Peterborough Bird Club Trip Reports

Saturday, February 19, 2005

Winter Wildfowl and Wind

Thrampston Gravel Pits, 19 February 2005

The Thrapston and Titchmarsh Gravel Pits form the northern end of a chain of gravel pits stretching from Northampton; this chain of gravel pits is nationally important for its wintering waterfowl and regularly holds in excess of 20,000 wintering water birds.

Both complexes allow for circular walks of 2-3 miles or a longer figure of 8 walks of 5-6 miles. The walking is easy although muddy in places and some parts are impassable if the River Nene has flooded its banks. In winter the site is good for common water birds and occasionally turns up something good. In summer the scrubby habitats surrounding the pits are good for warblers and I have seen Nightingales there during spring passage.

The winter of 2003/04 saw 3 Bitterns over-winter at Titchmarsh and it was these and Goosander that were the original target species for the PBC trip. The relatively mild winter of 2004/05 meant that no Bitterns had been seen regularly at Titchmarsh so the walk focused on the water birds of the lake.

Following a late change of meeting place to Thrapston, half a dozen or so keen members braved the biting cold wind to explore the Thrapston/Titchmarsh Gravel Pit complex.

We walked along the edge of Thrapston Town Lake which gave us a chance to look at Pochard, Great-crested Grebes and Goldeneye. The Goldeneye were already engaging in their distinctive “head bobbing” display and proving challenging to try and point out to people. “It’s behind that Pochard… nope, it’s just dived…”; eventually I think the whole group managed to catch up with some.

Town Lake also gave us the first chance to see Goosander, with two females and a male clustered near the bank. Whilst the males are very distinctive we took the opportunity to have a discussion about how to pick out birds in flight (flying cigars) and the difference between female/immature goosander and Red-breasted Merganser.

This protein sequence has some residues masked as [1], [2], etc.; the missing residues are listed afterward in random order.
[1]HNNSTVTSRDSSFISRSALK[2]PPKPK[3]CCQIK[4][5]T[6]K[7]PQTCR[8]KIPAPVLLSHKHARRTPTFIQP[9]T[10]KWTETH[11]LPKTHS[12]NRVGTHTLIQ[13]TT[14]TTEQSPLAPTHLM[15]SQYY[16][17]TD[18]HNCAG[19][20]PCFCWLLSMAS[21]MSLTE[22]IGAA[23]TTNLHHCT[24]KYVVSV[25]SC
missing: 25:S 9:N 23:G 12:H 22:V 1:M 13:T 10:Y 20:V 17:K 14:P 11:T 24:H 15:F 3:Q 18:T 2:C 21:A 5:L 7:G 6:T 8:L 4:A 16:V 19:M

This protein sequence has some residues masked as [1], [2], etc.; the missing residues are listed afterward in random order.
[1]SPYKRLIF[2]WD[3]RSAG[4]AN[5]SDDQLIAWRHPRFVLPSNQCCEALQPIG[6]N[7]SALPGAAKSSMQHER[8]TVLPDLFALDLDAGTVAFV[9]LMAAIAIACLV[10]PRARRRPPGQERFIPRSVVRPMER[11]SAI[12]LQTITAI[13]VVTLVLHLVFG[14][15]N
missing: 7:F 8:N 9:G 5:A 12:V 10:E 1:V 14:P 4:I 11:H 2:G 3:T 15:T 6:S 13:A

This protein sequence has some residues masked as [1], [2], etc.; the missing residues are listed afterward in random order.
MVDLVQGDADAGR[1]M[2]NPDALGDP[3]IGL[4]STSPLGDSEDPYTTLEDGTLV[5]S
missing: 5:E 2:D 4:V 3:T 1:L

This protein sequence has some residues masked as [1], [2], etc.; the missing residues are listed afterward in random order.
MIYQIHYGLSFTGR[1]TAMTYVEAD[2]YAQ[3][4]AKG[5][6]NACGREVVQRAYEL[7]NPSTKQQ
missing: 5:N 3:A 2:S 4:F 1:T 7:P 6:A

A Green Woodpecker gave good views in flight to everybody and a lucky few managed to pick it up again as it sat in a nearby willow. At this point we were joined by a flock of Long-tailed Tits and everybody enjoyed watching these attractive balls of feathers as they foraged and twittered nearby.

The walk continued into Titchmarsh Local Nature Reserve, which is managed by the local Wildlife Trust. A Stock Dove was sat on top of one of the owl nest-boxes trying not to get blown off and eventually gave up. We also decided that we had had enough of the biting wind and retreated to the nearby hide to have a closer look at the birds on the main lake. Sharp eyed watchers managed to pick out Gadwall and Tufted duck amongst the flocks of Canada geese, Coots and Mallards. Another 8-10 Goosanders were also seen. Grey Herons were a common sight and were often seen flying in and out of the nearby heronry.

I know the site quite well and know that the Little Grebes are generally only seen on one part of one pit. I’d said this to the group and bet that we’d find some Little Grebes there. Initial looks revealed a flock of Wigeon feeding on the grass banks, their whistling calls immediately transporting us back to the north Norfolk coast; but no Little Grebes… Eventually two were found in a sheltered bay and my reputation was intact!

Whilst people were speculating about the origin of the white Aylesbury duck on the lake, Peter Beesley picked out what for many was the bird of the trip. A superb male pintail! Just as it swam out of view, the “rest of the group” (those people that I hadn’t managed to find at the original meeting point to divert them to Thrapston) arrived. We compared notes, they had seen a Shoveler on a lake that we hadn’t looked at, gave them directions as to the location of the Pintail and went our separate ways. Our walk back to the cars in Thrapston was fairly quiet, with a few Lapwing seen flying over.

In all a total of 40 species were seen, and members were introduced to a new site that holds promise at most times of the year.

A chance phone call in the week told me that a group of travellers had taken up residence at the original meeting point. The car park there is small anyway and would not have fitted both travellers and members’ cars. The decision was taken to move the meeting point to Thrapston. I managed to put this out on Peterbirder but unfortunately didn’t have the opportunity to make the changes on PBC website. Despite sitting at the original meeting point until after the start time to re-direct people we still managed to miss a group of people.

I’d like to apologise to those members that I didn’t manage to find and hope that the “self guided” walk made up for it.

Peterborough Bird Club's February 2005 Northamptonshire Trip Report
by Nicola Orchard